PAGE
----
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Weekly Tips

Say No to Instant Tax Refunds

RALs, or refund anticipation loans, won't be as heavily advertised this tax season in an effort to avoid bad press. However, most major tax preparation chains will still be promoting these "instant" refunds behind the scenes.

Touted by tax preparers as the fastest way to get cash in the bank or on prepaid debit cards, refund anticipation loans have become quite popular in recent years despite their excessive costs. In reality, the only benefit these loans provide to consumers is that they may receive their money in a day or two, as opposed to the maximum of ten days it will take for the IRS to complete direct deposits.

If you're tempted to use an RAL this year because cash is tight, try thinking of it this way before making a final decision. You've already provided Uncle Sam with an interest-free loan on whatever money the IRS owes you. Now, by utilizing a refund anticipation loan, you're essentially borrowing against your own money and paying substantial fees for what typically amounts to shortening your waiting period by just a few days. It doesn't make sense.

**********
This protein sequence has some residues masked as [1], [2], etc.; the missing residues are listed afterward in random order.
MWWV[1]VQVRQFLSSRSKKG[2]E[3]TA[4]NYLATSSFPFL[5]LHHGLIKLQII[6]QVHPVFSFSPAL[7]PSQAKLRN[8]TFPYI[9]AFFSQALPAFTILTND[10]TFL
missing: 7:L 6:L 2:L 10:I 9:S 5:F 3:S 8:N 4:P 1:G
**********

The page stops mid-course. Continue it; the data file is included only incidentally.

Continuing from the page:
So, if there's any way to hold out for just a little longer and wait for a free direct deposit from the IRS, then do it. The money the IRS owes you is rightfully yours, and you deserve to get every penny of it back.

on Sun, 2010-02-07 16:00